Assessing the Oceanographic Conditions and Distribution of Reef Fish Assemblages Throughout the Galápagos Islands Using Underwater Visual Survey Methods
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The Galápagos Islands are one of the most diverse marine ecosystems in the world because they lie at the confluence of several ocean currents in the eastern tropical Pacific Ocean (ETP). The Galápagos Marine Reserve (GMR) is a 138,000 km^2 area surrounding the archipelago that is divided into several zones based on the dispersal of fauna and marine resources. The goal of this thesis was to assess the distribution and abundance of reef fish assemblages throughout the GMR and to contribute to the existing knowledge of these assemblages. This project was performed during three visits to Galápagos: 16-30 May 2013, 16-19 November 2013, and 12-24 July 2014. Reef fish assemblage composition throughout the GMR was examined by collecting qualitative and semi-quantitative data using underwater visual survey techniques. Data on current and past oceanographic conditions around Galápagos were collected through in situ measurements and examining data collected by satellites. Underwater surveys found a high species richness and wide range of trophic levels to exist across the Galápagos archipelago. Data were analyzed using several techniques including rank order of abundance (ROA), hierarchical cluster analysis, principal coordinates analysis, and regression. During 2013 surveys, 60 species from 32 families were recorded at 12 survey sites across the GMR. Through tests of similarity, it was found that fish assemblages across the GMR are not uniformly distributed and vary spatially. Ocean conditions such as temperature may influence fish assemblage composition at different islands. These results support previous studies that surveyed fish assemblages throughout the GMR and found that assemblages vary based on geographic location and that water temperature may play a role in how they are structured. In July 2014, data were collected around the northwest coast of Isla San Cristóbal at two sites previously surveyed in 2013. Fish assemblages around San Cristóbal showed little change from one year to the next in terms of species richness and diversity. Ocean temperatures were warmer and chlorophyll-a levels were lower in 2014 than in 2013, caused in part by El Niño climactic variations in the ETP during 2014. Information from this thesis may be used for a variety of applications including marine resource management and to support future zoning proposals in the GMR.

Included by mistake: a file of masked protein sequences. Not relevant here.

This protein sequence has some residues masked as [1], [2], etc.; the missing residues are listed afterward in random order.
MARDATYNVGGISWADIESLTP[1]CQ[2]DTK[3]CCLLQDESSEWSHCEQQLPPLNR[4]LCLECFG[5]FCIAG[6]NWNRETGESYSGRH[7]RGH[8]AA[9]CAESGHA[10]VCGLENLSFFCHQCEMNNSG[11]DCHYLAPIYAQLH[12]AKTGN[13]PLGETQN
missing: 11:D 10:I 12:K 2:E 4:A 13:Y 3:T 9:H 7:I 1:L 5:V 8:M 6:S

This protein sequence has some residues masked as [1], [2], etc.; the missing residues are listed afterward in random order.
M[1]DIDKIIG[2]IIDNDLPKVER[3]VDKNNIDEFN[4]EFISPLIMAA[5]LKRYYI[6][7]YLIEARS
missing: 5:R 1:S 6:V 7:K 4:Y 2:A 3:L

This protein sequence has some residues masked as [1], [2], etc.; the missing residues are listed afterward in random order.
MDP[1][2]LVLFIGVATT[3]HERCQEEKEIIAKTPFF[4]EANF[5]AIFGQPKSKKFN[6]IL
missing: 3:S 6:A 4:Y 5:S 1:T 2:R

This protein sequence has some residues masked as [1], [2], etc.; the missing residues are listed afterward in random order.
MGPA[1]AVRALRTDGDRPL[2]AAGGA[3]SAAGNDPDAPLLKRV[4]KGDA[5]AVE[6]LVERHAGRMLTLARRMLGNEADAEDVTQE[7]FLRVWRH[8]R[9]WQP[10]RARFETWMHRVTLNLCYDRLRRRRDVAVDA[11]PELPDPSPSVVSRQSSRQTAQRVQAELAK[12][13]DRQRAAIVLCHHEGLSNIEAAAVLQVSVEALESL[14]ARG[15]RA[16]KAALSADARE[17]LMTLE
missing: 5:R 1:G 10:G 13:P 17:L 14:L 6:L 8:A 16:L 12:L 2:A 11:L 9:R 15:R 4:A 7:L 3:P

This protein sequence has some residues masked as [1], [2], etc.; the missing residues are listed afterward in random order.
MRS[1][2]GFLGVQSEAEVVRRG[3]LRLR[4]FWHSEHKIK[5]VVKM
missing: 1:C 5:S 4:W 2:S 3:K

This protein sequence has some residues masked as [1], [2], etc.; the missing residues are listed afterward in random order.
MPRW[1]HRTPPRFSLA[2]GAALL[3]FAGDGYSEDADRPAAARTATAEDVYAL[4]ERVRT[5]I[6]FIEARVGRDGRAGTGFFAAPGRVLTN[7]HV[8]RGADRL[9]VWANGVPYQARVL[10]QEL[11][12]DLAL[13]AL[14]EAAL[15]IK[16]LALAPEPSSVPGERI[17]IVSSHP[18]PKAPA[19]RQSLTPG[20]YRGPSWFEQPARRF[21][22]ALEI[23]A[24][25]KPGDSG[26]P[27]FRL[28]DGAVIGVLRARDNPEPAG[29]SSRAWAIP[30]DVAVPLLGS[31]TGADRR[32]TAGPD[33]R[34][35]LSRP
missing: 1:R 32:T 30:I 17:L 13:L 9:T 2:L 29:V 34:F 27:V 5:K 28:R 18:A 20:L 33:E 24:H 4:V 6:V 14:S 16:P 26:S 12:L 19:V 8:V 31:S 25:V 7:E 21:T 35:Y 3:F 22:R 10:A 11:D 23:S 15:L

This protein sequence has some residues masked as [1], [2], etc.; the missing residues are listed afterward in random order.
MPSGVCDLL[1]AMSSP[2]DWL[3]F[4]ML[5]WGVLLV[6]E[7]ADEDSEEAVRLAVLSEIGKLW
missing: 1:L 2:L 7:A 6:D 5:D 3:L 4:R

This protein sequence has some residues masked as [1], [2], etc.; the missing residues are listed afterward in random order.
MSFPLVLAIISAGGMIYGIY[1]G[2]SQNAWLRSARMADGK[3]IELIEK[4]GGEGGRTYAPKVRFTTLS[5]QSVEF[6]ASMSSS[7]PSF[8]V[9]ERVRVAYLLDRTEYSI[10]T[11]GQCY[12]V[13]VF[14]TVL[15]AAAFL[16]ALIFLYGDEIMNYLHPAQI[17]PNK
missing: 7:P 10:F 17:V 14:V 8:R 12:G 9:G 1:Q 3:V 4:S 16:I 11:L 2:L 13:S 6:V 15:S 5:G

Durkacz, Stephanie (2014). Assessing the Oceanographic Conditions and Distribution of Reef Fish Assemblages Throughout the Galápagos Islands Using Underwater Visual Survey Methods. Master's thesis, Texas A & M University. Available electronically from